I’m a former fat person. Uncomfortable to read, even harder to write, but nonetheless true. Now, for the record, I don’t believe that being fat is inherently bad. It is just an adjective — the same as slim, blonde, short, etc. Yet somehow, it carries a different kind of weight (no pun intended) when we talk about it. At least that’s how I felt as a 300 pound woman, especially in sales.
This journey (or escape) from morbid obesity — and a host of health problems — pried open my eyes in a major way that shaped and informed my approach to employee benefits advising. But more on that later.
While being fat wasn’t automatically a negative thing, it had accelerating health consequences. By the time I was in my mid-twenties I had severe obstructive sleep apnea, high cholesterol, pre-diabetes, inexplicable body acne, daily heart palpitations, and I was huffing and puffing my way through life looking for a medical solution to a lifestyle problem. By the time I was 28, my doctor wanted to put me on a life-long maintenance medication regimen just to get my symptoms under control. But the truth is, I really needed to lose weight.
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I had many outskirt conversations with a variety of doctors who tried medical intervention instead of tough love. I had a heart rate monitor strapped to me for several days in a row, had labs drawn incessantly and even did some stress tests to get to the root of this mysterious set of symptoms that were due, at least in part, to obesity.
In my heart of hearts, I knew that if I could just figure out how to lose weight, I could cure myself of much of this and replace the bills to hospitals and physicians with an increase in my grocery budget for fresh food or spend a little of my deductible money on a gym membership instead. I would certainly be better off financially even if I didn’t lose a pound.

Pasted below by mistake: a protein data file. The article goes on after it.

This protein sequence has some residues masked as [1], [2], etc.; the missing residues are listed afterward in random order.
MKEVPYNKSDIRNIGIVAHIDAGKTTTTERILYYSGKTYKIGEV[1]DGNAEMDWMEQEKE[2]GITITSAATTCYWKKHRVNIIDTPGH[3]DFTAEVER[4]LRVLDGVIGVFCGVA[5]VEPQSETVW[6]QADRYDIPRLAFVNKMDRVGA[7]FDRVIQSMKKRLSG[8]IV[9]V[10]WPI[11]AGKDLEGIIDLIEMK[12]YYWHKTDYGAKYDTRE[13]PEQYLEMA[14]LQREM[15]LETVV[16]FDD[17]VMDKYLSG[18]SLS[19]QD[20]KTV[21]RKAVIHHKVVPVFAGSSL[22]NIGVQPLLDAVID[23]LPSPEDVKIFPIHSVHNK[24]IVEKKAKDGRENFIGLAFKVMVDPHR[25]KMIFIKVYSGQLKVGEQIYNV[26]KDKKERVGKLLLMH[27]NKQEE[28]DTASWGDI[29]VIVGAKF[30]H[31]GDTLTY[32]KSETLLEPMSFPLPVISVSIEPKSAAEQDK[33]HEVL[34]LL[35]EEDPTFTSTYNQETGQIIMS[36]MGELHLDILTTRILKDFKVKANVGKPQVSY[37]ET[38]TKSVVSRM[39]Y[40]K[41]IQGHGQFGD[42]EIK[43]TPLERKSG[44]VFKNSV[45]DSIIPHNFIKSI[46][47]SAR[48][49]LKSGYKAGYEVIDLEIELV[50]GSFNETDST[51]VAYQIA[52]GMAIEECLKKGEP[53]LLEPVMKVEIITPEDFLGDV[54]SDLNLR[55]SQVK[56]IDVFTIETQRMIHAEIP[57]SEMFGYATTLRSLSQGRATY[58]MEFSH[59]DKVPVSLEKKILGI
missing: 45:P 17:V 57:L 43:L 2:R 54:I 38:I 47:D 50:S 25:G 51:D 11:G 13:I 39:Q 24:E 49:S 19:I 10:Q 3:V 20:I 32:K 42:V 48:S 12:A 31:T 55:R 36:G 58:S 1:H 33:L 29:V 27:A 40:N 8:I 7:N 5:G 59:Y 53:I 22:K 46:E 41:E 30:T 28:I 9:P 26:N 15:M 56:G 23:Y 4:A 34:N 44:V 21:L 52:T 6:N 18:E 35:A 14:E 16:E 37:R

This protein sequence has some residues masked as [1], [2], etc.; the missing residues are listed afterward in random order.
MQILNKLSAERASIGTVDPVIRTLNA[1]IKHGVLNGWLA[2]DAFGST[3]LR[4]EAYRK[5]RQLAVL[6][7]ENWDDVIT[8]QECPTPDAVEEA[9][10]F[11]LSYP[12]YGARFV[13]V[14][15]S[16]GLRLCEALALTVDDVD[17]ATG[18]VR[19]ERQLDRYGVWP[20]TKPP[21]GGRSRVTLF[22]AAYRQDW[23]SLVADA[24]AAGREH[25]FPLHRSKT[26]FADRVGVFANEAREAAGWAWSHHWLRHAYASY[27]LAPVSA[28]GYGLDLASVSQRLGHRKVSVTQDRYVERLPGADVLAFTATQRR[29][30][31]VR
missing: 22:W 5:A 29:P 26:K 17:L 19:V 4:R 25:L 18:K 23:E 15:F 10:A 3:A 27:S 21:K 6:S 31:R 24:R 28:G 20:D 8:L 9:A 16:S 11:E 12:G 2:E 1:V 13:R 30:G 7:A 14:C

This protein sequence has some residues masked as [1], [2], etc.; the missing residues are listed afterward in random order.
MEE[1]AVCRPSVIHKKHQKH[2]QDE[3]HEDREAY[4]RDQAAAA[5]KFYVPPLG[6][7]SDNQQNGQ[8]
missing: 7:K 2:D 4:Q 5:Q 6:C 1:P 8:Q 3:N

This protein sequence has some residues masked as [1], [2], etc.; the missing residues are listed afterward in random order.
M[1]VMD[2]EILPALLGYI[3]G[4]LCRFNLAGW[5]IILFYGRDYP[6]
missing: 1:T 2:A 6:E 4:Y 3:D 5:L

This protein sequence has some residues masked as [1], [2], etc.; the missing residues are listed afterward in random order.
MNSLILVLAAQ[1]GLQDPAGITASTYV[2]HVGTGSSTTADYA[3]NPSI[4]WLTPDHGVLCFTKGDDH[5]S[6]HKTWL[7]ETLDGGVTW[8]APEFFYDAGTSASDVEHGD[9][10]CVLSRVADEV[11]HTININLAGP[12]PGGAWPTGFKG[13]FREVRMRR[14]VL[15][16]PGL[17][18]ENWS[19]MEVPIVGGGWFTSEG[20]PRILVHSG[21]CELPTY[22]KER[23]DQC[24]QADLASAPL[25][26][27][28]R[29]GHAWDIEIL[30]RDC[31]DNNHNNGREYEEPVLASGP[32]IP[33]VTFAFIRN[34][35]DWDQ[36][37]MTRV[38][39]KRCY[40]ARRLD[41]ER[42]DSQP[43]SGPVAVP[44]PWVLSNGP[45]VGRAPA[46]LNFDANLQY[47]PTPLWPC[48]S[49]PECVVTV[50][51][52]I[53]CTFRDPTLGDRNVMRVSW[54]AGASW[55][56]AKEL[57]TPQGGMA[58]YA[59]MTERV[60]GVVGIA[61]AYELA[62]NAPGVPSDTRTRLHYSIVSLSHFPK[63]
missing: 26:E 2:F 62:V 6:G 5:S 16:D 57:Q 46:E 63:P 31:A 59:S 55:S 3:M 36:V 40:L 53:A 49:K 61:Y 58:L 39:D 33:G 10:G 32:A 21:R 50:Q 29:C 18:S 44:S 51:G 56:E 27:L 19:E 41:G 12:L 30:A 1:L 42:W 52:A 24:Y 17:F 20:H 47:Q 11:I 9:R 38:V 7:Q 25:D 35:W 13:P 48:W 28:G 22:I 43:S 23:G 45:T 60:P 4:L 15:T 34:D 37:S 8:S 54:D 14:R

Finally, in 2015, I met another doctor whose bedside manner left much to be desired. I remember leaving his office in tears as I told him my diatribe of attempts through the system to figure out why I was so unhealthy. He looked me square in the eyes and told me I was morbidly obese and needed to lose weight. There was nothing else to be done unless I wanted to continue down this rabbit hole of doctors and prescriptions. I thought he was a total jerk. But some jerks are right, and this one certainly was.
Fast forward just a couple of weeks and my employer had posted a new “wellness” challenge for the entire company, intended to crown a winner for the most weight loss in a month. Given my competitive nature, I wasn’t going to finish without ranking in the top three — but I clearly had no idea how to actually lose weight, so I went looking for information.
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Time and time again I came back to the same answer — it’s a mathematical equation: energy in, energy out. Exert out more than you put in and, voila, weight loss! I used online calculators to figure out what a calorie deficit looked like for me and with the contest looming, adjusted my meals and cooking style to make sure I could get enough food from the number of calories I had given myself.